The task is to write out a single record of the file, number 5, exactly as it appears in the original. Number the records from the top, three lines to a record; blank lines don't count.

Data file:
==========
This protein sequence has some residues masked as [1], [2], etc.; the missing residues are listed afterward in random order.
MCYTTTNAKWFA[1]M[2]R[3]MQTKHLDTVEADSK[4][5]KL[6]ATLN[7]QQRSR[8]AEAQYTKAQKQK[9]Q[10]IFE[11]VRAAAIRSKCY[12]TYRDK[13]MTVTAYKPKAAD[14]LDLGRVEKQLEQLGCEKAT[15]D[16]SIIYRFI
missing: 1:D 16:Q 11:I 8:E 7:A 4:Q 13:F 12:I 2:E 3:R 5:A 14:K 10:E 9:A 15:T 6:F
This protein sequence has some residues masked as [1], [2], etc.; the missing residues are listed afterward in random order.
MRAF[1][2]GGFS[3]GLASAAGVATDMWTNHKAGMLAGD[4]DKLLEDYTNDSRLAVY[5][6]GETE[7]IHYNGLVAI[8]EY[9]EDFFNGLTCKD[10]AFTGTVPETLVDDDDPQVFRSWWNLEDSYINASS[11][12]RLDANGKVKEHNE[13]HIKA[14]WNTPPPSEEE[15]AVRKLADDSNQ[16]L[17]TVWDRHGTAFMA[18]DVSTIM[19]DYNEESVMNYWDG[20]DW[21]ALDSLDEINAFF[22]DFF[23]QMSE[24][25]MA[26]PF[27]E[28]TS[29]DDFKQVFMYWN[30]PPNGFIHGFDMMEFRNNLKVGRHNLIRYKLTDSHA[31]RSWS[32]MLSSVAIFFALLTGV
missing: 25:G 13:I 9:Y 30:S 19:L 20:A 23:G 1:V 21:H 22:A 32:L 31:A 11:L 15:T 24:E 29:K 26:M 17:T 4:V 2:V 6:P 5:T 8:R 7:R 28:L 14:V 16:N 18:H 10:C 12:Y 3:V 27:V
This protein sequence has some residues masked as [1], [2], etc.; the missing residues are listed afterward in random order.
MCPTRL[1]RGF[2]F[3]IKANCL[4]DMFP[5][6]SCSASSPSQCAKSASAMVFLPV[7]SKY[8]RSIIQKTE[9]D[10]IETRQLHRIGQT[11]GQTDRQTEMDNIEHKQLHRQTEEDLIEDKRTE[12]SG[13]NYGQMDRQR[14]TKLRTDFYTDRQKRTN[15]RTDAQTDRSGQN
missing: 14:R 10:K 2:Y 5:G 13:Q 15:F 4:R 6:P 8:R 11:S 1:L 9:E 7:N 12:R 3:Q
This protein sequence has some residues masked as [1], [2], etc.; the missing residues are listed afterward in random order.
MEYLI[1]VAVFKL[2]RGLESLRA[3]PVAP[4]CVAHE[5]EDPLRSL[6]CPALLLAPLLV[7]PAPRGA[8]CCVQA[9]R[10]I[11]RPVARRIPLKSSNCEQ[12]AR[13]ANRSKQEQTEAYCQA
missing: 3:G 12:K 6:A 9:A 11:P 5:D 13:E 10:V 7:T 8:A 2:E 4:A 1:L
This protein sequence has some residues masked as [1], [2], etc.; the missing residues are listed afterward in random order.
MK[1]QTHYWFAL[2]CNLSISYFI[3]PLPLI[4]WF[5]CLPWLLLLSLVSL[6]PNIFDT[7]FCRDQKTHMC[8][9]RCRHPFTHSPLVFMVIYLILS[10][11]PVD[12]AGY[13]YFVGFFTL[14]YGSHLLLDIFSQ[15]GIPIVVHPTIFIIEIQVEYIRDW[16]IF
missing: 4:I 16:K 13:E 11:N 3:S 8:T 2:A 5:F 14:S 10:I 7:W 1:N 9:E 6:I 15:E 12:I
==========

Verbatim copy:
This protein sequence has some residues masked as [1], [2], etc.; the missing residues are listed afterward in random order.
MK[1]QTHYWFAL[2]CNLSISYFI[3]PLPLI[4]WF[5]CLPWLLLLSLVSL[6]PNIFDT[7]FCRDQKTHMC[8][9]RCRHPFTHSPLVFMVIYLILS[10][11]PVD[12]AGY[13]YFVGFFTL[14]YGSHLLLDIFSQ[15]GIPIVVHPTIFIIEIQVEYIRDW[16]IF
missing: 4:I 16:K 13:E 11:N 3:S 8:T 2:A 5:F 14:S 10:I 7:W 1:N 9:E 6:I 15:E 12:I